Earlier this week, I went up to Craon de Ludes to taste some 2008 vins clairs with Raphaël Bérèche. Bérèche is scrupulous about vinifying his various parcels separately in order to preserve their distinctive identities of terroir, and he also vinifies wines in both barrel and tank, making for a diverse collection of base wines. Furthermore, he is becoming increasingly focused on natural viticulture—no chemical herbicides or pesticides have been used since 2004, and since 2007 he has begun farming a portion of his vines biodynamically. An intriguing component of this is that for the past two years it has been possible to compare his vins clairs from biodynamic parcels with those from other parcels on similar terroirs (which are now essentially farmed organically).
2008 is a classic Champagne vintage in many ways, not the least of which is that after a decade of somewhat kinder, gentler vins clairs, we’re back to that tooth-clattering, enamel-stripping briskness that one expects from five month-old still wines harvested at 10.5 degrees close to the 50th parallel. Among the wines that we tasted was a chardonnay from a biodynamic parcel in Ludes—we tasted this wine from four different barrels, and while each of the four barrels had a slightly different personality, a consistent theme was that the acidity was even more notably pronounced in these wines than in the other chardonnays from Ludes that were not farmed biodynamically.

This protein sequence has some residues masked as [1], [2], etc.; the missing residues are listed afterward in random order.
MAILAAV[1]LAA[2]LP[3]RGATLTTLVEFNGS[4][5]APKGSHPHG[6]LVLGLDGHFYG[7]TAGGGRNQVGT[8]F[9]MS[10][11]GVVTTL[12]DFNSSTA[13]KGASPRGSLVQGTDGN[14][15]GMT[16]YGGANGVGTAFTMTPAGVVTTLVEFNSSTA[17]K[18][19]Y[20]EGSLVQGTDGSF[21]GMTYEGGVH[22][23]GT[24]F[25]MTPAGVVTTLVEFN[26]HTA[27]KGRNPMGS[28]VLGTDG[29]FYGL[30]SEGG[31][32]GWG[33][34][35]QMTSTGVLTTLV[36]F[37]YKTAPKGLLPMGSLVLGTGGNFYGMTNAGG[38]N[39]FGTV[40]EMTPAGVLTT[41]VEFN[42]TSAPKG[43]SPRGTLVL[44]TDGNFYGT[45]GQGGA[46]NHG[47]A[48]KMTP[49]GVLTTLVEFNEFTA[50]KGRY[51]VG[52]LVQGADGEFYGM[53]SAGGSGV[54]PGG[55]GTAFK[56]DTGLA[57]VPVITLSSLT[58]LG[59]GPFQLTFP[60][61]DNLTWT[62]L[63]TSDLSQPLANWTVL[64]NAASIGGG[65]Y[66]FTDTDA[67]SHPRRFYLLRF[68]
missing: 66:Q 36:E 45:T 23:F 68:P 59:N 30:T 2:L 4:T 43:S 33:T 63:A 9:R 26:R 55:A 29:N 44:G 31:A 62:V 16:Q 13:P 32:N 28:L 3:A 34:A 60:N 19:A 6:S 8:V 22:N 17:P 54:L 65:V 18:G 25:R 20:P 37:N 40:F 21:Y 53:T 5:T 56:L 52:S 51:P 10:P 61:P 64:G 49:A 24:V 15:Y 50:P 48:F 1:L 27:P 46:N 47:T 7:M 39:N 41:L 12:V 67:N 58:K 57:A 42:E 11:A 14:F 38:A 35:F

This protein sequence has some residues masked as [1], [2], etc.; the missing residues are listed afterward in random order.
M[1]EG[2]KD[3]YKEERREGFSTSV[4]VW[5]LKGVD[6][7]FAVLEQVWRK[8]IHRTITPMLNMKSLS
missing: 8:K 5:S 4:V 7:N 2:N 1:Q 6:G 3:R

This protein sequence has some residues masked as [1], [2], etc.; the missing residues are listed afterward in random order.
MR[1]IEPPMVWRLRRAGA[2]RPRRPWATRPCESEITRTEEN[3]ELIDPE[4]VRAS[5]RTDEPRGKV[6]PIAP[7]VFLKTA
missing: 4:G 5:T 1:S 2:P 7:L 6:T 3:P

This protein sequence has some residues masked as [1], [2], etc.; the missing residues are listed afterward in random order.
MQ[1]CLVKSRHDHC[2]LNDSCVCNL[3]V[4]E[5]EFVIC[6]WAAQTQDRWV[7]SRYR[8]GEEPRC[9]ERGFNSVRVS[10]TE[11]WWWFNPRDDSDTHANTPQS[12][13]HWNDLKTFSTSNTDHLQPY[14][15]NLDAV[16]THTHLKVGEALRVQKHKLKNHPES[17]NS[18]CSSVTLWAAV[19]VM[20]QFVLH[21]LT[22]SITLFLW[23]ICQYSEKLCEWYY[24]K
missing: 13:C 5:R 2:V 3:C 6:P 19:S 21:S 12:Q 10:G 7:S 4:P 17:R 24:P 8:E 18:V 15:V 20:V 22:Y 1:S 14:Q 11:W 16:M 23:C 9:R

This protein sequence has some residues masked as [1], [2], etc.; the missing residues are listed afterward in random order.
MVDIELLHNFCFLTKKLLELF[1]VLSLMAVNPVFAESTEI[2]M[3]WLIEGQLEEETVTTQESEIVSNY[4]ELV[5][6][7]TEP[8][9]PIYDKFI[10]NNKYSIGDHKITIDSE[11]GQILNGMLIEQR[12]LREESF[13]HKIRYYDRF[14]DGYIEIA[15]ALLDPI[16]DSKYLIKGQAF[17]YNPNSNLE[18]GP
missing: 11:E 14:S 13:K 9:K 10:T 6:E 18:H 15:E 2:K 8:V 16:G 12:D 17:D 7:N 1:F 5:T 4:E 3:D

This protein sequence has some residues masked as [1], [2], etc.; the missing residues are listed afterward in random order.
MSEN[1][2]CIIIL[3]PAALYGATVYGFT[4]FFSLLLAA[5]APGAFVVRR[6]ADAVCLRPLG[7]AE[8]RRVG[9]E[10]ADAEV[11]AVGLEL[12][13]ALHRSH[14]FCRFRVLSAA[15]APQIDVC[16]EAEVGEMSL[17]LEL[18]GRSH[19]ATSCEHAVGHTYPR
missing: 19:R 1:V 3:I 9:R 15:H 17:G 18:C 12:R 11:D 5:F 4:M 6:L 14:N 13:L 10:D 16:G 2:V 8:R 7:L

I’ve noticed this happening with many biodynamic wines around the world, irrespective of variety or region. Some winemakers say that their biodynamic parcels consistently produce wines of higher acidity, while others say that the acidity is analytically comparable between their biodynamic parcels and their other ones, but the perception of acidity in the biodynamic wines is somehow always more pronounced. Either way, the acidity almost always feels higher in a biodynamic wine. What do you think are the reasons for this?